1. Lois J. Einhorn, Abraham Lincoln, the Orator: Penetrating the Lincoln Legend (Westport, CT: Greenwood Press, 1992), 25, http://www.questia.com/read/27419298.

Cited article

In Previous Roles, Holder Took Both Sides in Civil Rights Cases
Settings

Settings

Typeface
Text size Smaller Larger Reset View mode
Search within

Search within this article

Look up

Look up a word

  • Dictionary
  • Thesaurus
Please submit a word or phrase above.
Print this page

Print this page

Why can't I print more than one page at a time?

Help
Full screen

matching results for page

    Questia reader help

    How to highlight and cite specific passages

    1. Click or tap the first word you want to select.
    2. Click or tap the last word you want to select, and you’ll see everything in between get selected.
    3. You’ll then get a menu of options like creating a highlight or a citation from that passage of text.

    OK, got it!

    Cited passage

    Style
    Citations are available only to our active members.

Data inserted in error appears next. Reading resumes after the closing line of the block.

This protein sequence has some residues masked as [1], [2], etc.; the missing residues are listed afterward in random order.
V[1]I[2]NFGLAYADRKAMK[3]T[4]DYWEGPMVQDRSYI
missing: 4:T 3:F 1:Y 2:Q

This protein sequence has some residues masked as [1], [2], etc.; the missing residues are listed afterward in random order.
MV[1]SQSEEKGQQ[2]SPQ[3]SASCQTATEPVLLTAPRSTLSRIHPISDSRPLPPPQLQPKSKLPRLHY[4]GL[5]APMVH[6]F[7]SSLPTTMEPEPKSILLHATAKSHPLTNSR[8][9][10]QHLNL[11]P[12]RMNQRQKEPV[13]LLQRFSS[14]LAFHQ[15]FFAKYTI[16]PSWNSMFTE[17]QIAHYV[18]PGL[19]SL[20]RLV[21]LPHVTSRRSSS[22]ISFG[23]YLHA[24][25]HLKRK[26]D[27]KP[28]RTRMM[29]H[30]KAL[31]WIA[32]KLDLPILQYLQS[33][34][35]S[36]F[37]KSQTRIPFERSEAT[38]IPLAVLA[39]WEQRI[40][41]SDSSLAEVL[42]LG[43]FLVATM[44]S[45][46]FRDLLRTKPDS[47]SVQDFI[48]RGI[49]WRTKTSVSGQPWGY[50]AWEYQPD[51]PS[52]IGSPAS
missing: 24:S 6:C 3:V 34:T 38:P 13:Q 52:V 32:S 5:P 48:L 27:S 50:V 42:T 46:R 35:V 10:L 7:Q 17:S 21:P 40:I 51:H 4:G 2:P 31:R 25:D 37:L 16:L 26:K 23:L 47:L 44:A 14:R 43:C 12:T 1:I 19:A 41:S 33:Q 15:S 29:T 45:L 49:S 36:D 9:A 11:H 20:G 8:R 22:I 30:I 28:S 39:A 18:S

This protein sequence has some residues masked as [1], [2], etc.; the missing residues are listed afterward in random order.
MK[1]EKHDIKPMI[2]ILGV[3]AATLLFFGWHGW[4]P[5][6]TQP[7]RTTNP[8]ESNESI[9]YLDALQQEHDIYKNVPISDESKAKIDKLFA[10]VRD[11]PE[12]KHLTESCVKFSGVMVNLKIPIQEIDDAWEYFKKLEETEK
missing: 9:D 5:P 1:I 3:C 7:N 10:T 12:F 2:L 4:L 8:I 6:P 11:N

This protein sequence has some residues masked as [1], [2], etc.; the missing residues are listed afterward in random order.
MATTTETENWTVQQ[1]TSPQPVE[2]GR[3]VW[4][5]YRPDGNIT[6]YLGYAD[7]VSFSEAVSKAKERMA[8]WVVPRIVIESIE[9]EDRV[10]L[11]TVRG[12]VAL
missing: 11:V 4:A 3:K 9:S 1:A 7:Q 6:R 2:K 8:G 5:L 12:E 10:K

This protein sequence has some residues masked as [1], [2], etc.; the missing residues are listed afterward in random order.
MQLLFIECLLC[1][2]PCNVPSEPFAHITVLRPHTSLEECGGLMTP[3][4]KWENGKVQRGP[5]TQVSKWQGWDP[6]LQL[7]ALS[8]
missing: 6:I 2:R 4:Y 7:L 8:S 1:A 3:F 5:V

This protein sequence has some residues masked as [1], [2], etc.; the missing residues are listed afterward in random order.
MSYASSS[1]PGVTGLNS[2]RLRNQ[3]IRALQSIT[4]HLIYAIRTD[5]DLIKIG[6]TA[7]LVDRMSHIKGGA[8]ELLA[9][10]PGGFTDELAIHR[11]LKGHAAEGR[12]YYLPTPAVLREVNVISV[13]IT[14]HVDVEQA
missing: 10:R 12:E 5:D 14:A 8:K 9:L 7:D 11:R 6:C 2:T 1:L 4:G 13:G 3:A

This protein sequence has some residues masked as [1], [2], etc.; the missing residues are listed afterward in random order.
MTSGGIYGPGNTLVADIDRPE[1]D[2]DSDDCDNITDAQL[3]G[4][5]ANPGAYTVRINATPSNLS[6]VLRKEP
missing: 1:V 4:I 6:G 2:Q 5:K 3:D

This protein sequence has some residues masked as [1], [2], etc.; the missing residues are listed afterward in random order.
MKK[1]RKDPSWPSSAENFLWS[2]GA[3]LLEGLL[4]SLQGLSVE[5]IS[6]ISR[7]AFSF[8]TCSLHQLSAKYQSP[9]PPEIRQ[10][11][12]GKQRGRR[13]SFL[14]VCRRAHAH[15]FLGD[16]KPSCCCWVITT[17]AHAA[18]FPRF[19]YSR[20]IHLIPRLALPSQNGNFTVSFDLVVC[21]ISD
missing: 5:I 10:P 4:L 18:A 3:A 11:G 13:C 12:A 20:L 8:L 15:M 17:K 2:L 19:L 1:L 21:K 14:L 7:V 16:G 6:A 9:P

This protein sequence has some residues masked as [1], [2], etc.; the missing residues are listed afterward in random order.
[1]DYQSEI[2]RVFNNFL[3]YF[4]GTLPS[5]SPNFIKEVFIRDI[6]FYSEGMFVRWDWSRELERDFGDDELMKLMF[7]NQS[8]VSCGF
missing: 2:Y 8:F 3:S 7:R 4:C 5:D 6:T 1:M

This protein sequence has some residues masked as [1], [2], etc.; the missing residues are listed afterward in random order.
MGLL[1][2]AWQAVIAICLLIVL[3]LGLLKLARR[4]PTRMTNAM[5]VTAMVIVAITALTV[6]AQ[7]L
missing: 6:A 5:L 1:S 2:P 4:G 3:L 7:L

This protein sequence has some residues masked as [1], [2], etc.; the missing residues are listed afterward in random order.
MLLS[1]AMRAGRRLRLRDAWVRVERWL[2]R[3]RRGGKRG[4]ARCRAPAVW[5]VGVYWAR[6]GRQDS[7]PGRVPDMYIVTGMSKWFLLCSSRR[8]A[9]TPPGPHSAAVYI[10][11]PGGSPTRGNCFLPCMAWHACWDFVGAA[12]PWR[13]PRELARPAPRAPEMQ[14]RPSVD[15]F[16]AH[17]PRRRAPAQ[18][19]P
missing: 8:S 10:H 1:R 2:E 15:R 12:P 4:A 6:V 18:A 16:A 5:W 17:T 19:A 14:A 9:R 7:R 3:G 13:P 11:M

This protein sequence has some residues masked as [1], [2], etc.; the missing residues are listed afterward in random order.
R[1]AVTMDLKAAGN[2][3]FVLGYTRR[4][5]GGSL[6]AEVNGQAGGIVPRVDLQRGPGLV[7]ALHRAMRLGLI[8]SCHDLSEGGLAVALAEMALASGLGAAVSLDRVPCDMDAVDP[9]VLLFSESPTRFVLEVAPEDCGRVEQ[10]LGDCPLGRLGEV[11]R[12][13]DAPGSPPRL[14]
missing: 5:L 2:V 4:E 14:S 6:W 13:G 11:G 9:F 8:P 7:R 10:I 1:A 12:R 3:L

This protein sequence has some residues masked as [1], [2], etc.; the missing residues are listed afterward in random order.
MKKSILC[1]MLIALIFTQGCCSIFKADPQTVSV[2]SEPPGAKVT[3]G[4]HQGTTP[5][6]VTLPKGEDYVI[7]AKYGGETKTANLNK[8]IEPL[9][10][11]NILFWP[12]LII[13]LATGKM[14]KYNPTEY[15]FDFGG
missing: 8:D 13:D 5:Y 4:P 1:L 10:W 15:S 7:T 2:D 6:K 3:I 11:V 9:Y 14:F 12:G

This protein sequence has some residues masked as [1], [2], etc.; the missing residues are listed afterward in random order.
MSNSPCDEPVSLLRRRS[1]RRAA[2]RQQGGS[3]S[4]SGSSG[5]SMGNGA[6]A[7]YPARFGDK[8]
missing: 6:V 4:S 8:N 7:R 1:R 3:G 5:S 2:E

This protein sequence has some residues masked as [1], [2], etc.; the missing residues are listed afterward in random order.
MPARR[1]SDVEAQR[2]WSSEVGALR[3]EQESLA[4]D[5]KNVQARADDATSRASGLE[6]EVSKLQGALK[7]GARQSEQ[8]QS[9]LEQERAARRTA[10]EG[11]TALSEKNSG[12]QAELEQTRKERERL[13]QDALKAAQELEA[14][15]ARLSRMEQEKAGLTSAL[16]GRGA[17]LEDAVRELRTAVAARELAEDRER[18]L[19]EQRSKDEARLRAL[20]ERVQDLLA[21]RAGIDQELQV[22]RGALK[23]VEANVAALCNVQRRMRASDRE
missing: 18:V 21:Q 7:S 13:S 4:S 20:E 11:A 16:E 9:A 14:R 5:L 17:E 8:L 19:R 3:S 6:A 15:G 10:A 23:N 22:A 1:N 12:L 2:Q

Sign up now to cite pages or passages in MLA, APA and Chicago citation styles.

    "Portraying himself as an honest, ordinary person helped Lincoln identify with his audiences." (Einhorn, 1992, p. 25).

    "Portraying himself as an honest, ordinary person helped Lincoln identify with his audiences." (Einhorn 25)

    "Portraying himself as an honest, ordinary person helped Lincoln identify with his audiences."1

    1. Lois J. Einhorn, Abraham Lincoln, the Orator: Penetrating the Lincoln Legend (Westport, CT: Greenwood Press, 1992), 25, http://www.questia.com/read/27419298.

    Cited passage

    Thanks for trying Questia!

    Please continue trying out our research tools, but please note, full functionality is available only to our active members.

    Your work will be lost once you leave this Web page.

    For full access in an ad-free environment, sign up now for a FREE, 1-day trial.

    Already a member? Log in now.